Free Bleeding Movement

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Free bleeding is the practice of menstruating without blocking or collecting the period flow, and while people have been doing it for centuries, in recent years it has become a subject of public debate.

History[edit]

The Free Bleeding movement has one main focus, and that is for women to menstruate openly and without the shame (specifically from men). This movement is something that has been discussed between other women for centuries. From middle class women using nothing to stop their flows to the elites using rags, menstruation has been looked down upon for ages.[1]

The movement started in the 1970s as a reaction to toxic shock syndrome, a rare and sometimes fatal condition that can be caused when bacteria grow in tampons worn to absorb menstrual bleeding.[2] It regained popularity in 2014 as a result of a prank originating in the internet site 4chan.[3] As a result of this prank Kiran Gandhi ran in the London Marathon, while free bleeding.[4][5] The movement focuses on a woman's own comfort.[6] The movement has also led to free products for women in school bathrooms.[7] More recently, efforts have been made to extend this movement to transmen who also menstruate as part of "menstrual equality". Some campuses are adding free menstrual products to men's bathrooms as well.[8]

Menstrual Practices in India[edit]

Many cultures have different approaches to this monthly experience for women, some which are celebratory and others shameful.[9] These may differ from rituals to extreme isolation. For example, Menstruation huts, used in Balinese and Hindus in South India as well as by Rastafarian societies, serve as a “protection system” for women who are menstruating to keep them separated from their families. They believe these huts protect one, especially during their first period, from bad dreams as long as they stay awake all through the night.[9]

These extreme forms of shame and suppress come from the same social agents as they do in many other countries and areas in the world, including media, parental sensitivity, and peers/people within the community.[10]  “In India [menstruation] is considered unclean, and young girls are restricted from participating in household and religious activities during menstruation."[11]This sense of uncleanliness is partially due to only 12% of women being able to afford the necessary sanitation needed for periods.[11]

Progressive Practices in Taiwan, Japan, and South Korea[edit]

Some southeastern Asian countries are progressive when it comes to menstruation practices in the workplace. Japan was the first country to take the lead for period leave in 1947. Subsequently following, South Korea now offers women 1 day off per month. Taiwanese have 3 days off per year, and Indonesians are allowed to take 2 days off per month.[9] Japan first originally started period leave for more simplistic reasons of sanitation since women used to have to use rags and cotton cloth for period products. With todays developed period products, women can take leave for cramps and discomfort that usually accompanies periods for most women.[9]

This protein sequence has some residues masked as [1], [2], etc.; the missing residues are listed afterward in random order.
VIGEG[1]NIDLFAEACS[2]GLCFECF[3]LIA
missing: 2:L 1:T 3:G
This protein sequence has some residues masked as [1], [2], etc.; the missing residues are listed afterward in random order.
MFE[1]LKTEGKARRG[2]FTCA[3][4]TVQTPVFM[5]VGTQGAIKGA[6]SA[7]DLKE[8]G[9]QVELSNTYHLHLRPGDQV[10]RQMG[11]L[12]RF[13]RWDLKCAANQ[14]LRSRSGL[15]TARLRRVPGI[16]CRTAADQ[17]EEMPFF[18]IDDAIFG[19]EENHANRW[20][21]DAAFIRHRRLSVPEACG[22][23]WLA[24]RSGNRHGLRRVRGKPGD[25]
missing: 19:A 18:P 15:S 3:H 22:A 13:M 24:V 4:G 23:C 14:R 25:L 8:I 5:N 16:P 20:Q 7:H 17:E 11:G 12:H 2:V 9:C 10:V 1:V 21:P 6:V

Products[edit]

Free bleeding panties are a result of the free bleeding movement that have received media attention.[12] These products are in response to the use of tampons.[13] Thinx, a popular brand of free bleeding underwear, launched a boy-shorts product in honor of Trans Awareness Week. The company changed their slogan to "underwear for people with periods" and hired a trans man to model the product.[14] The Thinx Underwear is a reusable, machine washable underwear that is meant to hold up to two tampons of menstrual tissue.

Menstrual cups are another alternative to tampons and pads. These small, flexible, cups are meant to be inserted in the vagina and collect menstrual tissue. The cup is made of medical grade silicone.

Both of these products are meant to either completely replace the tampon or aid them in their work.

References[edit]

  1. ^ "The Free Bleeding Movement - Eradicating Period Taboos or Harsh Reality of Millions of Women". OoWomaniya - Community Voices. 2018-07-14. Retrieved 2018-12-03.
  2. ^ Bereznak, Alyssa (16 September 2016). "Silicon Valley's Quest to Make Periods Cool".
  3. ^ Moss, Gabrielle. "What Is Free Bleeding, Exactly?". Retrieved 3 December 2018.
  4. ^ "Latest Health News - Current Health News Stories, Natural Health & Fitness News Articles - Zee News". 2015-08-20.
  5. ^ "'Free bleeding' and the stupidly clever feminists who fell for it". 15 August 2015.
  6. ^ "Kiran Gandhi discusses free-bleeding while running the London Marathon, and using the period as protest". 11 August 2015.
  7. ^ "Free tampons and pads are coming to U.S. schools". 6 September 2016.
  8. ^ Arriaga, A. (May 16, 2017). "Tampons in Men's Rooms? It's Just a Small Part of "Menstrual Equality," Campus Activist Say". The Chronicle of Higher Education.
  9. ^ a b c d "How menstruating women are treated around the world". Topics. Retrieved 2018-12-03.
  10. ^ Chopra, Shruti; Sharma, Krishan (2011). "The Development of Menstrual-Related Beliefs and Behaviours During Adolescence in a Semi Rural Haryana (India)". Anthropologie. 49 (2): 95–108. JSTOR 26272368.
  11. ^ a b Shah, Shobha P; Nair, Rajesh; Shah, Pankaj P; Modi, Dhiren K; Desai, Shrey A; Desai, Lata (2013). "Improving quality of life with new menstrual hygiene practices among adolescent tribal girls in rural Gujarat, India". Reproductive Health Matters. 21 (41): 205–213. JSTOR 43288976.
  12. ^ "I Tried Free Bleeding Into Period Panties and This Is What Happened". 7 April 2016.
  13. ^ "What It's Really Like to Free-Bleed During Your Period". 3 June 2015.
  14. ^ "People With Periods". THINX. Retrieved 2017-07-27.